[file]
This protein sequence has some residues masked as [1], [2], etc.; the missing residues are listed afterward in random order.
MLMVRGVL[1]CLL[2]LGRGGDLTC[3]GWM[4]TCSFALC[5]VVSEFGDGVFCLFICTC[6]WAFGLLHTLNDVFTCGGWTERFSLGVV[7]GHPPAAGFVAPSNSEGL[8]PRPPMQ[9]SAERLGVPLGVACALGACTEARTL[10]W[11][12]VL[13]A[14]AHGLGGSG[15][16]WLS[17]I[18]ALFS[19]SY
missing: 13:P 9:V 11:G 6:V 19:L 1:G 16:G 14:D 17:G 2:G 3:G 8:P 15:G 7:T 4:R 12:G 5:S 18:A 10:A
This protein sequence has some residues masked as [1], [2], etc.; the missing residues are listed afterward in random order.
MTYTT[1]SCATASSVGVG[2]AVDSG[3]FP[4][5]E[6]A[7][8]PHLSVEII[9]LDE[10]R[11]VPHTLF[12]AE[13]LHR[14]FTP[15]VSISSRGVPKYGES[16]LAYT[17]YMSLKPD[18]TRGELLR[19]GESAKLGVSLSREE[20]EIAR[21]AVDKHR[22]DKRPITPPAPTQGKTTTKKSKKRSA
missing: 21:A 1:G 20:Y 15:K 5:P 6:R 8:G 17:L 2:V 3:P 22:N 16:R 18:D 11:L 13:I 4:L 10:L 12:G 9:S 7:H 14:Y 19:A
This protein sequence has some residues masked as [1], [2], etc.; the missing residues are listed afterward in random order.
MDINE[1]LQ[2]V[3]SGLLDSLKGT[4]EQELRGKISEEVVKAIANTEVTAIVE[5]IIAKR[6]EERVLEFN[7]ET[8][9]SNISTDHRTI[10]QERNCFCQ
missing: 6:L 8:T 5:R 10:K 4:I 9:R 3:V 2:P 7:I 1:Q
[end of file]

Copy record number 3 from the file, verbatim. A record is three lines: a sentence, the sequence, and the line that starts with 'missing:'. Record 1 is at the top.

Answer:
This protein sequence has some residues masked as [1], [2], etc.; the missing residues are listed afterward in random order.
MDINE[1]LQ[2]V[3]SGLLDSLKGT[4]EQELRGKISEEVVKAIANTEVTAIVE[5]IIAKR[6]EERVLEFN[7]ET[8][9]SNISTDHRTI[10]QERNCFCQ
missing: 6:L 8:T 5:R 10:K 4:I 9:R 3:V 2:P 7:I 1:Q